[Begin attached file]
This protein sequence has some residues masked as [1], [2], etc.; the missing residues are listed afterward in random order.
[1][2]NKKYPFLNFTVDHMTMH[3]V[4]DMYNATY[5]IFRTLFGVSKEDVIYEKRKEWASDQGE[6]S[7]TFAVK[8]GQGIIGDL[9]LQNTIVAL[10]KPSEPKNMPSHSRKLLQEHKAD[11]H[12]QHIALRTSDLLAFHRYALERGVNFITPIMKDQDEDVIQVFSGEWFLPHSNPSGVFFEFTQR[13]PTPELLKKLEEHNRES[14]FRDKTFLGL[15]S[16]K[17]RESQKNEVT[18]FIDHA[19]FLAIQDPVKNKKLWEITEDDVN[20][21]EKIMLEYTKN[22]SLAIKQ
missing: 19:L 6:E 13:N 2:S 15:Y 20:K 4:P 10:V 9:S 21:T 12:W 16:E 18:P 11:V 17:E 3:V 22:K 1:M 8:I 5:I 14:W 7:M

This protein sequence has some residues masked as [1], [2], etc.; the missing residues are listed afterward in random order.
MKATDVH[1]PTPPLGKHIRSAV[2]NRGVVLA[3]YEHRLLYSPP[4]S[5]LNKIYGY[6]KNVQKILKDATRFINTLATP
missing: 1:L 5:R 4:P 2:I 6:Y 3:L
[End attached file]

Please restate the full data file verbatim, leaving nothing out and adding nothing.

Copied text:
This protein sequence has some residues masked as [1], [2], etc.; the missing residues are listed afterward in random order.
[1][2]NKKYPFLNFTVDHMTMH[3]V[4]DMYNATY[5]IFRTLFGVSKEDVIYEKRKEWASDQGE[6]S[7]TFAVK[8]GQGIIGDL[9]LQNTIVAL[10]KPSEPKNMPSHSRKLLQEHKAD[11]H[12]QHIALRTSDLLAFHRYALERGVNFITPIMKDQDEDVIQVFSGEWFLPHSNPSGVFFEFTQR[13]PTPELLKKLEEHNRES[14]FRDKTFLGL[15]S[16]K[17]RESQKNEVT[18]FIDHA[19]FLAIQDPVKNKKLWEITEDDVN[20][21]EKIMLEYTKN[22]SLAIKQ
missing: 19:L 6:E 13:N 2:S 15:Y 20:K 4:P 10:V 9:S 21:T 12:W 16:E 18:P 11:V 17:E 3:V 22:K 1:M 8:I 5:I 14:W 7:M

This protein sequence has some residues masked as [1], [2], etc.; the missing residues are listed afterward in random order.
MKATDVH[1]PTPPLGKHIRSAV[2]NRGVVLA[3]YEHRLLYSPP[4]S[5]LNKIYGY[6]KNVQKILKDATRFINTLATP
missing: 1:L 5:R 4:P 2:I 6:Y 3:L